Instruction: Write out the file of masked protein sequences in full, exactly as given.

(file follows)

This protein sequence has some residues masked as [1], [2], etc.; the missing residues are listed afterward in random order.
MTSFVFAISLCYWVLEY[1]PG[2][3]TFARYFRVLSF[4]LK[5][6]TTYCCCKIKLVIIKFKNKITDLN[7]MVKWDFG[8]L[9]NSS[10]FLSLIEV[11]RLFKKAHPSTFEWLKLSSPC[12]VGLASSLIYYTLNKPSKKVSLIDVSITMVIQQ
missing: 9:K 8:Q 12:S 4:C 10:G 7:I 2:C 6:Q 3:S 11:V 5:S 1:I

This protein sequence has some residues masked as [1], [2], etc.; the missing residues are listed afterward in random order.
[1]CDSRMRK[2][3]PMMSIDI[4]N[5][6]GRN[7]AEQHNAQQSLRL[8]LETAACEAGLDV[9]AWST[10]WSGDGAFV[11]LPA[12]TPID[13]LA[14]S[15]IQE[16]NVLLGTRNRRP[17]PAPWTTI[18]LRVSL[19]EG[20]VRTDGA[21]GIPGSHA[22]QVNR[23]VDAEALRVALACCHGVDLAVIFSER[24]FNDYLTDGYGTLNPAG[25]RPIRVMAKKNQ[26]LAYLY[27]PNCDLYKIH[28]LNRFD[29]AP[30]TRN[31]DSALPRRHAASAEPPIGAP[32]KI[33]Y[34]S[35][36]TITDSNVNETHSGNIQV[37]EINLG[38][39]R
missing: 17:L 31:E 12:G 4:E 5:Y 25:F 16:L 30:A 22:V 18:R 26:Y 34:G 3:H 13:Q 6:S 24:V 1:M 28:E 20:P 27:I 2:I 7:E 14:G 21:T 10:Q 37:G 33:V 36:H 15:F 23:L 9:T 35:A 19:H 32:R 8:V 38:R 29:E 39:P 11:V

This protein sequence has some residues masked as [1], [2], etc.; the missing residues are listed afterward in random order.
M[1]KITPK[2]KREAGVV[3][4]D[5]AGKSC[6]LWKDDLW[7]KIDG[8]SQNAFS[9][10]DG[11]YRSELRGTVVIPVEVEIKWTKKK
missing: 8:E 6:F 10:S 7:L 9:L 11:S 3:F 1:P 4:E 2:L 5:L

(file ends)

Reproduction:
This protein sequence has some residues masked as [1], [2], etc.; the missing residues are listed afterward in random order.
MTSFVFAISLCYWVLEY[1]PG[2][3]TFARYFRVLSF[4]LK[5][6]TTYCCCKIKLVIIKFKNKITDLN[7]MVKWDFG[8]L[9]NSS[10]FLSLIEV[11]RLFKKAHPSTFEWLKLSSPC[12]VGLASSLIYYTLNKPSKKVSLIDVSITMVIQQ
missing: 9:K 8:Q 12:S 4:C 10:G 7:I 2:C 6:Q 3:S 11:V 5:S 1:I

This protein sequence has some residues masked as [1], [2], etc.; the missing residues are listed afterward in random order.
[1]CDSRMRK[2][3]PMMSIDI[4]N[5][6]GRN[7]AEQHNAQQSLRL[8]LETAACEAGLDV[9]AWST[10]WSGDGAFV[11]LPA[12]TPID[13]LA[14]S[15]IQE[16]NVLLGTRNRRP[17]PAPWTTI[18]LRVSL[19]EG[20]VRTDGA[21]GIPGSHA[22]QVNR[23]VDAEALRVALACCHGVDLAVIFSER[24]FNDYLTDGYGTLNPAG[25]RPIRVMAKKNQ[26]LAYLY[27]PNCDLYKIH[28]LNRFD[29]AP[30]TRN[31]DSALPRRHAASAEPPIGAP[32]KI[33]Y[34]S[35][36]TITDSNVNETHSGNIQV[37]EINLG[38][39]R
missing: 17:L 31:E 12:G 4:E 5:Y 25:F 16:L 30:A 22:V 18:R 26:Y 34:G 3:H 13:Q 6:S 24:V 1:M 28:E 20:P 27:I 2:I 7:E 14:G 21:T 10:Q 37:G 33:V 36:H 15:F 23:L 9:T 35:A 19:H 32:R 8:V 38:R 29:E 39:P 11:V

This protein sequence has some residues masked as [1], [2], etc.; the missing residues are listed afterward in random order.
M[1]KITPK[2]KREAGVV[3][4]D[5]AGKSC[6]LWKDDLW[7]KIDG[8]SQNAFS[9][10]DG[11]YRSELRGTVVIPVEVEIKWTKKK
missing: 8:E 6:F 10:S 7:L 9:L 11:S 3:F 1:P 4:E 2:L 5:L